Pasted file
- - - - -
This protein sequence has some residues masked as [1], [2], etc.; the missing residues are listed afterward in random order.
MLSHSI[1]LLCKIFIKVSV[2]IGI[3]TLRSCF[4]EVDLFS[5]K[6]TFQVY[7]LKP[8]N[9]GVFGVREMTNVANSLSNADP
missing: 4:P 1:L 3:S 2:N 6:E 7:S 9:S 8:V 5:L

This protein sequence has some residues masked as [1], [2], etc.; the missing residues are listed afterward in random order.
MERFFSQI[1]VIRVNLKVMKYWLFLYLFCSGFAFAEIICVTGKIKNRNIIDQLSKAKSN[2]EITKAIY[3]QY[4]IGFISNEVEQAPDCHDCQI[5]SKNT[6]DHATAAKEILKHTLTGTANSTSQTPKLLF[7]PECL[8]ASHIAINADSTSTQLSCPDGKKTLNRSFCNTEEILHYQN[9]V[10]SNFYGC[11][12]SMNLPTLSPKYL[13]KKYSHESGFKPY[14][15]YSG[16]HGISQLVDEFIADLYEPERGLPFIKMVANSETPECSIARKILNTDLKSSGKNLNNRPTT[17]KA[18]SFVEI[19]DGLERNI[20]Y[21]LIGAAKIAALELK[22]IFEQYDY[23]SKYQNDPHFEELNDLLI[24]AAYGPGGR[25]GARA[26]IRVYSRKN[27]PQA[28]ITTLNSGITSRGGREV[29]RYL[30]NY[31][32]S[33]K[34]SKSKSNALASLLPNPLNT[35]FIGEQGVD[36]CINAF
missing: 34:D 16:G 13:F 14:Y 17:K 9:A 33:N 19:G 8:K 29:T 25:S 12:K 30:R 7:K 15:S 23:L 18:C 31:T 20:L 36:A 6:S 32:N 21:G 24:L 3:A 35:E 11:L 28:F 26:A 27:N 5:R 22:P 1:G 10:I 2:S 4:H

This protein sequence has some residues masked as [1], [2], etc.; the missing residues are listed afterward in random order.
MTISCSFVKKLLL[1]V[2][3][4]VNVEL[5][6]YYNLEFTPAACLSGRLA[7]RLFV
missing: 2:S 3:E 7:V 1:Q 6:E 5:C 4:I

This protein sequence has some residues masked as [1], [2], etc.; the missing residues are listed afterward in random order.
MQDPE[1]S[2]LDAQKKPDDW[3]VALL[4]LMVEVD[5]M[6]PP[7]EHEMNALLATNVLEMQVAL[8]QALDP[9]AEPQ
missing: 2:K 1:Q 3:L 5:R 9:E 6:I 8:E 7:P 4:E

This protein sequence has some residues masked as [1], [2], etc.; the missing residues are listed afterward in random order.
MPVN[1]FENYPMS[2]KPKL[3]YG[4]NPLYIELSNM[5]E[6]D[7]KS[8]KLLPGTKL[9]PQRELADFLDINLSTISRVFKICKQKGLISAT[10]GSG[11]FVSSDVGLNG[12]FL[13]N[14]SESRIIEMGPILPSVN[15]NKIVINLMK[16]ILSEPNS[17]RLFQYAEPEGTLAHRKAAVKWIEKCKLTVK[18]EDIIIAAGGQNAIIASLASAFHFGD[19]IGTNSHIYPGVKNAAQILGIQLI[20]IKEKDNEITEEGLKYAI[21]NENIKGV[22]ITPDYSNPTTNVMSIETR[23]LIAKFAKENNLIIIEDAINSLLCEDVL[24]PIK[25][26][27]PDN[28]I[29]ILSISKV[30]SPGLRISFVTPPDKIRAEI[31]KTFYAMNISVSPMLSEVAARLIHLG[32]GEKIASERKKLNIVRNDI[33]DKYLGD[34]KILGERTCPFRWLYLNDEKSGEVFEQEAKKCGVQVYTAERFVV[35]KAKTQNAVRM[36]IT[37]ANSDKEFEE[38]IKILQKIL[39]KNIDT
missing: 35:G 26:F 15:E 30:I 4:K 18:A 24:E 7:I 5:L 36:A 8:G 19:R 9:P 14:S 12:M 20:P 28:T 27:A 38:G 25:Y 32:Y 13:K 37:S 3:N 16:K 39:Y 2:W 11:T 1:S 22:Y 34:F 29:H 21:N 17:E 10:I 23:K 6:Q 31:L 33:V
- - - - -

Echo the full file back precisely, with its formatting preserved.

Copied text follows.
This protein sequence has some residues masked as [1], [2], etc.; the missing residues are listed afterward in random order.
MLSHSI[1]LLCKIFIKVSV[2]IGI[3]TLRSCF[4]EVDLFS[5]K[6]TFQVY[7]LKP[8]N[9]GVFGVREMTNVANSLSNADP
missing: 4:P 1:L 3:S 2:N 6:E 7:S 9:S 8:V 5:L

This protein sequence has some residues masked as [1], [2], etc.; the missing residues are listed afterward in random order.
MERFFSQI[1]VIRVNLKVMKYWLFLYLFCSGFAFAEIICVTGKIKNRNIIDQLSKAKSN[2]EITKAIY[3]QY[4]IGFISNEVEQAPDCHDCQI[5]SKNT[6]DHATAAKEILKHTLTGTANSTSQTPKLLF[7]PECL[8]ASHIAINADSTSTQLSCPDGKKTLNRSFCNTEEILHYQN[9]V[10]SNFYGC[11][12]SMNLPTLSPKYL[13]KKYSHESGFKPY[14][15]YSG[16]HGISQLVDEFIADLYEPERGLPFIKMVANSETPECSIARKILNTDLKSSGKNLNNRPTT[17]KA[18]SFVEI[19]DGLERNI[20]Y[21]LIGAAKIAALELK[22]IFEQYDY[23]SKYQNDPHFEELNDLLI[24]AAYGPGGR[25]GARA[26]IRVYSRKN[27]PQA[28]ITTLNSGITSRGGREV[29]RYL[30]NY[31][32]S[33]K[34]SKSKSNALASLLPNPLNT[35]FIGEQGVD[36]CINAF
missing: 34:D 16:G 13:F 14:Y 17:K 9:A 33:N 19:G 8:K 29:T 25:S 12:K 30:R 7:K 15:S 23:L 18:C 31:T 20:L 36:A 6:S 32:N 21:G 24:L 3:A 35:E 11:L 28:F 26:A 27:N 5:R 22:P 1:G 10:I 2:S 4:H

This protein sequence has some residues masked as [1], [2], etc.; the missing residues are listed afterward in random order.
MTISCSFVKKLLL[1]V[2][3][4]VNVEL[5][6]YYNLEFTPAACLSGRLA[7]RLFV
missing: 2:S 3:E 7:V 1:Q 6:E 5:C 4:I

This protein sequence has some residues masked as [1], [2], etc.; the missing residues are listed afterward in random order.
MQDPE[1]S[2]LDAQKKPDDW[3]VALL[4]LMVEVD[5]M[6]PP[7]EHEMNALLATNVLEMQVAL[8]QALDP[9]AEPQ
missing: 2:K 1:Q 3:L 5:R 9:E 6:I 8:E 7:P 4:E

This protein sequence has some residues masked as [1], [2], etc.; the missing residues are listed afterward in random order.
MPVN[1]FENYPMS[2]KPKL[3]YG[4]NPLYIELSNM[5]E[6]D[7]KS[8]KLLPGTKL[9]PQRELADFLDINLSTISRVFKICKQKGLISAT[10]GSG[11]FVSSDVGLNG[12]FL[13]N[14]SESRIIEMGPILPSVN[15]NKIVINLMK[16]ILSEPNS[17]RLFQYAEPEGTLAHRKAAVKWIEKCKLTVK[18]EDIIIAAGGQNAIIASLASAFHFGD[19]IGTNSHIYPGVKNAAQILGIQLI[20]IKEKDNEITEEGLKYAI[21]NENIKGV[22]ITPDYSNPTTNVMSIETR[23]LIAKFAKENNLIIIEDAINSLLCEDVL[24]PIK[25][26][27]PDN[28]I[29]ILSISKV[30]SPGLRISFVTPPDKIRAEI[31]KTFYAMNISVSPMLSEVAARLIHLG[32]GEKIASERKKLNIVRNDI[33]DKYLGD[34]KILGERTCPFRWLYLNDEKSGEVFEQEAKKCGVQVYTAERFVV[35]KAKTQNAVRM[36]IT[37]ANSDKEFEE[38]IKILQKIL[39]KNIDT
missing: 35:G 26:F 15:E 30:I 4:K 18:A 24:E 7:I 5:L 36:A 8:G 19:R 9:P 14:S 12:M 20:P 28:T 27:A 38:G 25:Y 32:Y 13:K 37:S 3:N 16:K 39:Y 2:W 11:T 1:S 22:Y 34:F 29:H 21:N 17:E 10:I 23:K 6:Q 31:L 33:V